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|See also: selection of variables, forward selection|
Backward selection is the counterpart to forward selection: while forward selection starts with one variable, building up a model by adding variables, backward selection starts with all available variables, removing all "unnecessary" variables, step by step. This method is also known as the "pruning" of variables.
The algorithm is defined as follows (specifically described here for
multiple linear regression; however, this technique may be used for other
modeling approaches, too):
1. calculate a model including all available variables
2. calculate all partial F values for each independent variable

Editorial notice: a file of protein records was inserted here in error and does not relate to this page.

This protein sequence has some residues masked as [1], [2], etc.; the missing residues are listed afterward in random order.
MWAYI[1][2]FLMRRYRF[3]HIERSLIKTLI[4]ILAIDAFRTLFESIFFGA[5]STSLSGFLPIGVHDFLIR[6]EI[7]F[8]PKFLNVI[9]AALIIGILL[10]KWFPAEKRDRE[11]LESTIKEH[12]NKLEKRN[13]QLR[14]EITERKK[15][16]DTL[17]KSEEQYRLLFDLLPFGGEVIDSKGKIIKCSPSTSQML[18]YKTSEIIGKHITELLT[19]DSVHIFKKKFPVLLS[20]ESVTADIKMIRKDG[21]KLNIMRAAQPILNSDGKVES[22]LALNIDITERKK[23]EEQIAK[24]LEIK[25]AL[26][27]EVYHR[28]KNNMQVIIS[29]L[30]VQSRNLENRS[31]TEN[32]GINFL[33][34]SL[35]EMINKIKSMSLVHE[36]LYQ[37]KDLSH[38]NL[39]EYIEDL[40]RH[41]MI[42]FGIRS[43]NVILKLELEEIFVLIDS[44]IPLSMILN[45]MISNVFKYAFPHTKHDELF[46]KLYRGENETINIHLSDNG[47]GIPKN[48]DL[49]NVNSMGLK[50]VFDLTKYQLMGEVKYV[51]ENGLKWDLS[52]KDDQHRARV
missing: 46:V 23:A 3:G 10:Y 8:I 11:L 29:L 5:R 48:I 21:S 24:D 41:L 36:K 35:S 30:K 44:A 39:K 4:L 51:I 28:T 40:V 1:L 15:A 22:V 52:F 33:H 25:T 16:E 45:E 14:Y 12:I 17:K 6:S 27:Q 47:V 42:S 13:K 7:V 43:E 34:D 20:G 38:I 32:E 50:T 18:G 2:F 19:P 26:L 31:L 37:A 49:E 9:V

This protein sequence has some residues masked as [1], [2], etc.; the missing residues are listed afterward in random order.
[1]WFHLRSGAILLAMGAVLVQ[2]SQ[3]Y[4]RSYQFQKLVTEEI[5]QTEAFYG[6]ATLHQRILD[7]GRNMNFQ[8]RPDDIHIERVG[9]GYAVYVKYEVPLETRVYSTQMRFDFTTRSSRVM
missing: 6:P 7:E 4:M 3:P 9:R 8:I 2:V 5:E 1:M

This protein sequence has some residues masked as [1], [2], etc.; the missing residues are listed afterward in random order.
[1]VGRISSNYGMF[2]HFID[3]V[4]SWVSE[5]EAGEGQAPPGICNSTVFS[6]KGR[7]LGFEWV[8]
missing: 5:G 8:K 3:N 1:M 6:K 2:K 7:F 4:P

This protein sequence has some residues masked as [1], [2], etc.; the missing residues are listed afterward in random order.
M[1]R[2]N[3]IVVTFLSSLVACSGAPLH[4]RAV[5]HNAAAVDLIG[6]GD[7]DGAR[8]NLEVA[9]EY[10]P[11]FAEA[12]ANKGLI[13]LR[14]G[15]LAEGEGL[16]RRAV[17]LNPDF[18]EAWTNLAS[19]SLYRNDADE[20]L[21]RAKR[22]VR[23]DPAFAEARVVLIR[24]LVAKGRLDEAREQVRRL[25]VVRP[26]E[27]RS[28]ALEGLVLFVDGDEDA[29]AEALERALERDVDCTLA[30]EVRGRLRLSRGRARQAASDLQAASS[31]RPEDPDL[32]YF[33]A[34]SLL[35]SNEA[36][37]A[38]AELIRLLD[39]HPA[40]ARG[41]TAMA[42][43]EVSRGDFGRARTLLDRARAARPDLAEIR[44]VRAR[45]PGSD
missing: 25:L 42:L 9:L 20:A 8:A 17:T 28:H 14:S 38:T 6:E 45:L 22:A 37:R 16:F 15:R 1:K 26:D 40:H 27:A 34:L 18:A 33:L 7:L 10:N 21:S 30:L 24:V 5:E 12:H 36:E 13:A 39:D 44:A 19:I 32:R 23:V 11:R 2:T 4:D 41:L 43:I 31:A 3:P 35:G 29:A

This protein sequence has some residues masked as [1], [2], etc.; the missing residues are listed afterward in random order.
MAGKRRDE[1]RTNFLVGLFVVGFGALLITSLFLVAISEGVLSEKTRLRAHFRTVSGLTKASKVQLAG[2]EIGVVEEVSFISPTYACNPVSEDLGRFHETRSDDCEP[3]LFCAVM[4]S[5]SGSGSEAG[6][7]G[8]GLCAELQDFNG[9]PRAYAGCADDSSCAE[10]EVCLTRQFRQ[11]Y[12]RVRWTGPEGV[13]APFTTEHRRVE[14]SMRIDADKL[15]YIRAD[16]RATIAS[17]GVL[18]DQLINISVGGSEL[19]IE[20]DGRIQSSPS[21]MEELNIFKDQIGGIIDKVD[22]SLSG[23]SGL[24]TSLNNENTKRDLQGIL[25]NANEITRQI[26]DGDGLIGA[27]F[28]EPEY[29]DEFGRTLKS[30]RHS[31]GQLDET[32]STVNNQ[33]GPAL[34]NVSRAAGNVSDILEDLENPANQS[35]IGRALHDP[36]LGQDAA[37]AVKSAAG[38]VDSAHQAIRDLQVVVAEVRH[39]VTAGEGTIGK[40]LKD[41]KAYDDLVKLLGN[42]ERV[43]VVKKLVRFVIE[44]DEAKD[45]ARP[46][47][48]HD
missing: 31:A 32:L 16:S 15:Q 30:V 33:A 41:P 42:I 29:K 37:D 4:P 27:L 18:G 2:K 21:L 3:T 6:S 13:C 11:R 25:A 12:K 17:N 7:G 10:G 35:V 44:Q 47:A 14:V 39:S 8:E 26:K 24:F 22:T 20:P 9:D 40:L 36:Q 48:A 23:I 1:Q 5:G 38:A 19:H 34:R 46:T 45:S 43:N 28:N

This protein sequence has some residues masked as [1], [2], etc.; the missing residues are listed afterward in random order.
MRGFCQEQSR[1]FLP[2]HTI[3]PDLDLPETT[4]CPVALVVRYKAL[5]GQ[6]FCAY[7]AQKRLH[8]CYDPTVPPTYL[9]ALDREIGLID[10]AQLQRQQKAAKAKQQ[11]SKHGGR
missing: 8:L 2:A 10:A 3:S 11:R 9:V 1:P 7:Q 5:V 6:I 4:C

3. remove the variable with the lowest F value, if it falls below a predefined limit
4. proceed with step 1
This algorithm will eventually remove all variables which do not contribute much to the explanation of the variance of the dependent variable Y.
Note: you have to recalculate all partial F values after removing a variable, since this changes the F values of the remaining variables.
Last Update: 2004-Jul-03